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What’s New in Digital Equity: Seattle Announces 25th Year of Grants

Plus, New Mexico has a new leader for its state broadband team; Baltimore is restructuring its digital equity work; FCC leadership is proposing an increase for minimum broadband speeds; and more.

Image depicts the street view of a neighborhood in Seattle. A man stands in a driveway on the right side of the image.
This week in “What’s New in Digital Equity” — our weekly look at government digital equity and broadband news — we have a number of interesting items, which you can jump to with the links below:


The city of Seattle is a pioneer in digital equity, having begun this work in 1996 with a commitment to get residents online. Now, as localities across the nation work to dive into the digital equity space, the city of Seattle continues to build on its long-running digital inclusion work with the announcement of 2022 digital equity grant winners.

In 1997, the city started the Technology Matching Fund grant program. Now in its 25th year, the program offers up to $25,000 for nonprofit organizations with digital equity projects.

To qualify for the grants, the projects must be completed within one year. In addition, applicants are required to match at least 25 percent of the amount of funding they requested. This match can be achieved through cash or time, or in other ways.

In addition, the city has created a Digital Navigator Cohort to increase the available funding opportunities. These grants offer up to $50,000 for projects that aim to increase Internet access, offering assistance through various communication methods.

The projects for these grants must be completed within 18 months. In a contrast to the Technology Matching Fund program, these grants do not require a match of funding.

In total, 19 nonprofits will receive a total of $590,000 in funding for these projects, which range from addressing digital adoption barriers for historically marginalized communities to providing computer skills training to justice-involved individuals.

Applications were reviewed by a group of people made up of Community Technology Advisory Board volunteers and city employees. The next grant cycle is expected to open at the beginning of next year. More information about the city’s digital equity work and the 2022 digital equity grant winners can be found on the Seattle Information Technology website. (Julia Edinger)


New Mexico Gov. Michelle Lujan Grisham has appointed technology veteran Kelly Schlegel as the director of the state’s Office of Broadband Access and Expansion. Schlegel has over 40 years of experience in the fields of software engineering, aerospace and technology.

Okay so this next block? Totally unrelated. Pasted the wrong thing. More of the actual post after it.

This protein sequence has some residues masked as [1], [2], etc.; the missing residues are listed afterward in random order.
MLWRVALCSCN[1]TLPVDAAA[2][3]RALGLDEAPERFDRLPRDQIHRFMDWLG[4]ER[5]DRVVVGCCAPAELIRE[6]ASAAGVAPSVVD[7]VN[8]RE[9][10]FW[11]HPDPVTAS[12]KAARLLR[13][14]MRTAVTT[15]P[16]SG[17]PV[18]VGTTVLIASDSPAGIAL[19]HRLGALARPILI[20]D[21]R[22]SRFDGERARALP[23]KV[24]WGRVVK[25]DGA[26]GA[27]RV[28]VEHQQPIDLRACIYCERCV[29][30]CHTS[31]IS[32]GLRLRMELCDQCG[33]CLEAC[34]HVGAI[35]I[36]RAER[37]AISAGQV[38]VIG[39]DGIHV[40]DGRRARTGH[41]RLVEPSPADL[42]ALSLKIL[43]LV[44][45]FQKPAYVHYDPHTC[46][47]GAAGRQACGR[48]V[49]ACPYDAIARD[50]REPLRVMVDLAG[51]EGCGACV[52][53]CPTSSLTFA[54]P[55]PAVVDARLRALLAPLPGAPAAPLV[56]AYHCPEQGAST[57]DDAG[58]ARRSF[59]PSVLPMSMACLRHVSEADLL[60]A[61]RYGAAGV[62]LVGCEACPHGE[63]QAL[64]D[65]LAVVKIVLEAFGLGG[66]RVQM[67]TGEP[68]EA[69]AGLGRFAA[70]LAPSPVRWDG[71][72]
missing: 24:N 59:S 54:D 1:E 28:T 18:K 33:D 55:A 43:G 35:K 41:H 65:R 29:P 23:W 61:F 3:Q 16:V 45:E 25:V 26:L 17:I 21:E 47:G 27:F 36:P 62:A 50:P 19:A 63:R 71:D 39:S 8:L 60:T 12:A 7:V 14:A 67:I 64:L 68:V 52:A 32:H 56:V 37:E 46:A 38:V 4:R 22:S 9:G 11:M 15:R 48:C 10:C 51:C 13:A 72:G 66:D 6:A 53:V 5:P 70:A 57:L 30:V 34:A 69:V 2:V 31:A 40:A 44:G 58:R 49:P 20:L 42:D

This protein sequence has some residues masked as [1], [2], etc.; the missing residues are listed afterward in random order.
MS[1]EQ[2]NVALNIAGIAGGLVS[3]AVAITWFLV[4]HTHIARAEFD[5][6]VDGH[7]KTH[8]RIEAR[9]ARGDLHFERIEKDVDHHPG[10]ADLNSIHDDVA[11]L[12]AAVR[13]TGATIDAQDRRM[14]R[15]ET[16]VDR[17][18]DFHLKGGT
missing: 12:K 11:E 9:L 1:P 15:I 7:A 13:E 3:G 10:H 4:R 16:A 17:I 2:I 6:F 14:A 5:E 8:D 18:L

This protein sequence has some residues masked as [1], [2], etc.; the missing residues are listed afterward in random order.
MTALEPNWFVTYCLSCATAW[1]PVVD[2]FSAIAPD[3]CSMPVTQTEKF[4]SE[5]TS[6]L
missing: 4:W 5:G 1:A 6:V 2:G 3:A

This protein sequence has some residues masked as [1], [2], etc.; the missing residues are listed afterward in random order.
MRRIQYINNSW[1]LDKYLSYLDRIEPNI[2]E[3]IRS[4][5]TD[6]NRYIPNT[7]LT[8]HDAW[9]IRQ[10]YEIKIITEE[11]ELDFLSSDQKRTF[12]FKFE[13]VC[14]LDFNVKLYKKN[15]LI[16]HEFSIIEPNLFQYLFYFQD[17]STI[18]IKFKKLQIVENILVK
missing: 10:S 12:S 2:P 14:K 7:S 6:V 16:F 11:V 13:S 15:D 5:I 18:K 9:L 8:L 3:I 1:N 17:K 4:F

In the new role, which she began on Monday, Schlegel will oversee the office and Broadband Advisor Matt Schmit, who was appointed in November 2021. She will oversee the state’s execution of its three-year strategic broadband expansion plan.

“We are on the cusp of realizing the incredible opportunity we have to expand reliable broadband access to virtually every New Mexico community,” said Grisham in the announcement. “Kelly is the right person to build out the state’s plan on the ground.”

The office itself was created last year through Senate Bill 93 and is attached to the Department of Information Technology. (Julia Edinger)


Baltimore is restructuring its digital equity and broadband efforts, with city officials announcing this week that Broadband and Digital Equity Director Jason Hardebeck has left his position. In addition, the Broadband and Digital Equity Office is moving from the Mayor’s Office to be under the supervision of the Baltimore City Office of Information and Technology (BCIT).

Kenya Asli, director of strategic initiatives with BCIT, will fill Hardebeck’s role in an interim capacity as the city searches for a permanent replacement, reporting to Baltimore CIO Todd Carter. In the announcement for these moves, city officials also noted that with the digital equity and broadband office now under its supervision, BCIT will continue work with the city’s housing and parks departments that was aimed at bringing broadband to unserved or underserved areas of the city.

Baltimore Mayor Brandon M. Scott praised Hardebeck, who spent 18 months with the city, quickly gaining a reputation in digital equity circles at the national level for his work.

“Jason stepped in during the pandemic and developed the Broadband and Digital Equity Framework, laying the groundwork for broadband infrastructure investment for the city of Baltimore,” Mayor Scott said in a statement. “He drove our decision to allocate $35 million in American Rescue Plan Act funds towards changing the digital landscape here in Baltimore. We are confident that our significant progress will continue through this transition. Kenya has played a key role in the city’s efforts to close the digital divide that has served as a barrier to economic mobility, wellbeing, and empowerment in our communities for far too long.”

No reason was given for Hardebeck’s departure. (Zack Quaintance)